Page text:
This report has been professionally converted for accurate flowing-text e-book format reproduction. This study uses Pacific Pathways 2014 as a method to describe operational art as it exists in the real world. Though focused on events that transpired in the Pacific theater, the lessons provided in this work are relevant to any planner seeking to understand how operational art actually works. The environment military planners operate in is inherently complex. Planners use operational art to gather a rich understanding of the environment and the strategic guidance provided by national and military leaders. Operational art links this broad and conceptual strategic guidance to tangible tactical action. Masterful employment of operational art provides cognitive space for subordinate organizations to think, act, and adapt.
This research focuses on the application of operational art in conjunction with the Pivot to the Pacific, a seemingly bland initiative that would prove decisive in defining the Army's new role outside of major conflict. This research provides an example of planning in the real world, an environment categorized by bureaucratic friction and complexity. The primary research question is how the United States Army employed operational art to support the Pivot to the Pacific. The secondary research question is what gaps exist between strategic concepts and tactical execution.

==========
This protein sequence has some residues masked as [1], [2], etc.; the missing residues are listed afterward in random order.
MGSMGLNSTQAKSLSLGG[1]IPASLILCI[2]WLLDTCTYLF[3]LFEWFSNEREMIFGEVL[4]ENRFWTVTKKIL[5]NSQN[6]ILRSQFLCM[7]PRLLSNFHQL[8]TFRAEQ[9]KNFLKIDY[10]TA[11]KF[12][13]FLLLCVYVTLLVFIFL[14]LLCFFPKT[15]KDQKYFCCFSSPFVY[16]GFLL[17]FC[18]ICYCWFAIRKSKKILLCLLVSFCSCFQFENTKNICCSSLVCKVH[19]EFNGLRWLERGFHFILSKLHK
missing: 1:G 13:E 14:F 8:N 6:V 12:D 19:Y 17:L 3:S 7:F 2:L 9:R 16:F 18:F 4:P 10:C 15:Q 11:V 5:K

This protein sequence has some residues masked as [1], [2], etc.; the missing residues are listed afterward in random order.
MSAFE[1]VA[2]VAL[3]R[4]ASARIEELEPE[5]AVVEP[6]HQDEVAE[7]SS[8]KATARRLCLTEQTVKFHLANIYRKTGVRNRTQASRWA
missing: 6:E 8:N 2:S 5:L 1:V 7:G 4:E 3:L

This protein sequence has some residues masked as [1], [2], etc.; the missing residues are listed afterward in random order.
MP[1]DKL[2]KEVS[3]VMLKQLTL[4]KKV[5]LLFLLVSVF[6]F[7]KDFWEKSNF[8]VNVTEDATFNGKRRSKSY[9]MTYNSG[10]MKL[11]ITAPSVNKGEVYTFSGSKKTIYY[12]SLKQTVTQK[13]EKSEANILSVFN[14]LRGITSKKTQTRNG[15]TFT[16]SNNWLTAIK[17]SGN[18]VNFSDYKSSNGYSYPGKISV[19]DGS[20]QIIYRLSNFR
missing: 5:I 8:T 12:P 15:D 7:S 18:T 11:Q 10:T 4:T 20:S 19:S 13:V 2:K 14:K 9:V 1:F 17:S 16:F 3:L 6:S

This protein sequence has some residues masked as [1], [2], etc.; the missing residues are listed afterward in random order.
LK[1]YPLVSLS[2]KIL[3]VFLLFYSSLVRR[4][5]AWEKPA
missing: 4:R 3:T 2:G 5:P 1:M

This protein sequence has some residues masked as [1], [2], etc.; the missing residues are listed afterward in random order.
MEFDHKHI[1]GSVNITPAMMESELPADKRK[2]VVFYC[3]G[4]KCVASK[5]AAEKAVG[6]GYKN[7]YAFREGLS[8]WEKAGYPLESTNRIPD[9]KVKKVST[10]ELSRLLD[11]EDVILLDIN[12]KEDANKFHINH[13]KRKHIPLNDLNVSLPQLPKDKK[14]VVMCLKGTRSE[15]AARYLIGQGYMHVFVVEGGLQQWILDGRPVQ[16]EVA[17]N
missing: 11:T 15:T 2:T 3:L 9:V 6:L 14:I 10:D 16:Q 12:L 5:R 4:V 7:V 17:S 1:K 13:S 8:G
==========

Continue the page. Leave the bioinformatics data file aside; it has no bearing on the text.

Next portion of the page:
In isolation, the Army's definition of operational art depicts a straightforward process conducted in a sterile environment, where planning focuses on "the pursuit of strategic objectives, in whole or in part, through the arrangement of tactical actions in time, space, and purpose." In practice, such clean conditions can never be replicated. Operational planning teams leverage limited information in a time and resource constrained environment, making their best effort to distill uncertainty into executable tactical actions. This research provides a tangible example of contemporary operating art. Conclusions derived from the intended and unintended consequences of Pacific Pathways 2014 are relevant to any planner, at any echelon, facing an ill-defined and ambiguous obstacle with little guidance from a higher headquarters.